DARPA is going to start shooting missiles and rockets out of the sky with laser beams when it tests the High-Energy Liquid Laser Area Defense System at White Sands Missile Range this summer. The agency has been working on improving the strength and portability of its lasers so that the HELLADS can be used to blow up incoming mortars, aircraft, missiles or anything else in the sky. Now its ready for field testing.
“The technical hurdles were daunting, but it is extremely gratifying to have produced a new type of solid-state laser with unprecedented power and beam quality for its size,” said DARPA program manager Rich Bagnell in a statement. “The HELLADS laser is now ready to be put to the test on the range against some of the toughest tactical threats our warfighters face.”
If the field-testing goes well, it could move into operational use soon after. That won’t be the end of the program though. A similar laser could someday be attached to military aircraft as well.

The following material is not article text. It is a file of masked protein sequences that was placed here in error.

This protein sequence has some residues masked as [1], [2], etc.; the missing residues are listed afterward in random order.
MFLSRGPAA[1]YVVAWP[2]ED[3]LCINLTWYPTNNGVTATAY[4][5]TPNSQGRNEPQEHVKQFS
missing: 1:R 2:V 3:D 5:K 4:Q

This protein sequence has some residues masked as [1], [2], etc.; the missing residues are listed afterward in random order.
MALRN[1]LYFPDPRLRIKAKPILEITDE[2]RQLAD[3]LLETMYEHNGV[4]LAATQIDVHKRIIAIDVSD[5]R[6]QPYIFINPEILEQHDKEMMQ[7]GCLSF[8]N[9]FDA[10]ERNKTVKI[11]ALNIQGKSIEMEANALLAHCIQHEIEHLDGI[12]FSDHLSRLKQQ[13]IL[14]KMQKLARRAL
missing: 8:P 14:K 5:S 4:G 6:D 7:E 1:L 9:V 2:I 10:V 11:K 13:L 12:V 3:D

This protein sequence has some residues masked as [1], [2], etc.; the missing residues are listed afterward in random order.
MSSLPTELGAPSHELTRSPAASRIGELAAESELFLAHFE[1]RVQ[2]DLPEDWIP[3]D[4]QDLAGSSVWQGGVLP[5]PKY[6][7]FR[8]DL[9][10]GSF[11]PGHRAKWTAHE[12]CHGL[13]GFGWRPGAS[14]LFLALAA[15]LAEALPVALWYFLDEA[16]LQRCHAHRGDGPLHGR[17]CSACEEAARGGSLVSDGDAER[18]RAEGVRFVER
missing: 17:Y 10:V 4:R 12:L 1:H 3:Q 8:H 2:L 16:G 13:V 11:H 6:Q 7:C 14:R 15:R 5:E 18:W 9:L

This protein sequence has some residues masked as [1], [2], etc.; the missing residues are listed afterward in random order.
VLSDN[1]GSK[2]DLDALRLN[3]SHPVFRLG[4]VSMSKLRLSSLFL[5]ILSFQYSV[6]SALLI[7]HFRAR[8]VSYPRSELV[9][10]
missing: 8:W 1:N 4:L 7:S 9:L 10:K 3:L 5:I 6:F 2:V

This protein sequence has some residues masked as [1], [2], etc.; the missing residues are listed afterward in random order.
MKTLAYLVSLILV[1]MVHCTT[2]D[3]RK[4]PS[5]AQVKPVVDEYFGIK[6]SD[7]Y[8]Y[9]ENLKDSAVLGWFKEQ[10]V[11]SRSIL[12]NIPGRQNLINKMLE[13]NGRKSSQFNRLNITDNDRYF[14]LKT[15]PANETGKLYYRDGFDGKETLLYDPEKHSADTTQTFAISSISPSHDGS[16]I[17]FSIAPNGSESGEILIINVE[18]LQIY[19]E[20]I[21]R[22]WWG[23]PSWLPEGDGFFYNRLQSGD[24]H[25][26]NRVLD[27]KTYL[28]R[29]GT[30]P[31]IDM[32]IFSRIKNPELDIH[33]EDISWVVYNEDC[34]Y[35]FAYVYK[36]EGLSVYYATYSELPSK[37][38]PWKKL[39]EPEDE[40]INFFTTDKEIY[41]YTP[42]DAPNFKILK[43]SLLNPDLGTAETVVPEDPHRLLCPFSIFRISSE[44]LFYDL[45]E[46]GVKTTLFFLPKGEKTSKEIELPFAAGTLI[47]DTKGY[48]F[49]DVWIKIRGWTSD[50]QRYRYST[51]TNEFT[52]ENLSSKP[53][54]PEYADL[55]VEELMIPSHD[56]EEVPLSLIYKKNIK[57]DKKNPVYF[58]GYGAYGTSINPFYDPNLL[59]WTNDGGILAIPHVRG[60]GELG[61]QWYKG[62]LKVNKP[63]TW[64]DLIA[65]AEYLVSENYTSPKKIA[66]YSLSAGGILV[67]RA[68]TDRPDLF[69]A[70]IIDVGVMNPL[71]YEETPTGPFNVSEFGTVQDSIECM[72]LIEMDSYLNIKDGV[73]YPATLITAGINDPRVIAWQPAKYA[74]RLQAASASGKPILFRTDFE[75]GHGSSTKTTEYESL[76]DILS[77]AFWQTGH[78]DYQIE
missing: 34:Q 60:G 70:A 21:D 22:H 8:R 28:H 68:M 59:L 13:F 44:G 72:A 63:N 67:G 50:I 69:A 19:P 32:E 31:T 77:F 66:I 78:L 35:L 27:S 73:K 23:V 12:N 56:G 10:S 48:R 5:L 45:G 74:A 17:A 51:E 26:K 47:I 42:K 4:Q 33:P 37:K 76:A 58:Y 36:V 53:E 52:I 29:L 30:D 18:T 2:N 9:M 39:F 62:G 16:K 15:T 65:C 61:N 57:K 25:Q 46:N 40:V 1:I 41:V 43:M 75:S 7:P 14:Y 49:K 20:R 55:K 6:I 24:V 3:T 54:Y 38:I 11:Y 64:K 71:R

“The goal of the HELLADS program is to develop a 150 kilowatt (kW) laser weapon system that is ten times smaller and lighter than current lasers of similar power, enabling integration onto tactical aircraft to defend against and defeat ground threats,” the program description states.
Putting them on aircraft would give the lasers an even wider range for shooting down incoming air attacks before they get to their target. Lasers, moving at the speed of light as they do, could be used far more precisely and with less collateral damage than traditional anti-air defense systems, which is why there is interest in improving them. A variety of lasers are already used as targeting systems, but it will take even more improvement in the technology to make them both powerful enough to actually damage a missile but still light enough that the equipment can go on a jet like in the image above.